As I’ve previously discussed, ICBC usually fulfills two roles in the context of injury claims.  The first is that they insure people for “no-fault” benefits.  If you are insured, whether or not you are at fault for a collision ICBC provides some basic coverage for medical/rehabilitation expenses and a modest wage loss benefit in the event of total disability.  If you are seeking coverage ICBC assigns an adjuster to process your claim no-fault benefits.
At the same time ICBC usually provides coverage to the at fault party for any claims made against them.  When a faultless party is injured and wishes to be compensated for the full extent of their damages they make a tort claim.  ICBC assigns an adjuster to process these tort claims.  The difficulty, however, is that ICBC typically assigns the same adjuster to deal with the faultless parties claims for no-fault benefits and to process the tort claim made against the at fault party.
As a business decision ICBC’s policy makes sense.  Why assign two people to look after various claims being advanced as a result of a single event?  It is more cost effective to get one adjuster to learn about the crash, the parties involved, the various injuries and the claims being advanced.  As a practical matter, however, one person cannot fulfill both these roles in a completely impartial way.
In reality adjusters processing a no-fault benefits claim have a very different duty compared to an adjuster processing a tort claim.  In a no-fault benefits claim the adjuster owes a duty to the injured party to provide them with their insurance benefits.  If therapies are required these should be covered.  If disability occurs wage loss benefits should be provided.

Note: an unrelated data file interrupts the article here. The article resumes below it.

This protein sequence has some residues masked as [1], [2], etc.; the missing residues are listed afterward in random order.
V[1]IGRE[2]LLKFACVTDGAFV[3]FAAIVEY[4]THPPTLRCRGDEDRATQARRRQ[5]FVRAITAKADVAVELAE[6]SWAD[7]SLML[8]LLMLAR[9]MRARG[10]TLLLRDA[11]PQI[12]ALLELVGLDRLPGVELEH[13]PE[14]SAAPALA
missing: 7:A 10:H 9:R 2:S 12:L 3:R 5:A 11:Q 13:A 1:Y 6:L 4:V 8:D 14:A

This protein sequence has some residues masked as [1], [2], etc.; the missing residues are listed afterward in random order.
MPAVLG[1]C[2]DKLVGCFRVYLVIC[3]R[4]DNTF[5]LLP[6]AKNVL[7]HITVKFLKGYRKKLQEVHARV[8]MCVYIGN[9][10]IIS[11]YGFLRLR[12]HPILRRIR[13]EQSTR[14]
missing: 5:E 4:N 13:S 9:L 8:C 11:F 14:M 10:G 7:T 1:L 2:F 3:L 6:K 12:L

In tort claims, however, the adjuster owes a duty to the at fault party.  If claims are being advanced the at fault party will want those settled for as little as possible as the funds are paid from their coverage.  It is difficult to imagine how one adjuster can fulfill these competing duties fairly and impartially.  The conflicting duties create an inherent conflict of interest.  (You can click here to read an article providing a real world example of how this conflict can play out to harm the interests of a person injured through no fault of their own).
After reading this you may be asking yourself whether ICBC’s practice is lawful.  Unfortunately, the answer is yes.  This practice has been brought before the Courts and is tolerated.
However, just because a practice is accepted does not make it right.  Since the Courts are not able to correct this practice the ability to change is in the hands of ICBC.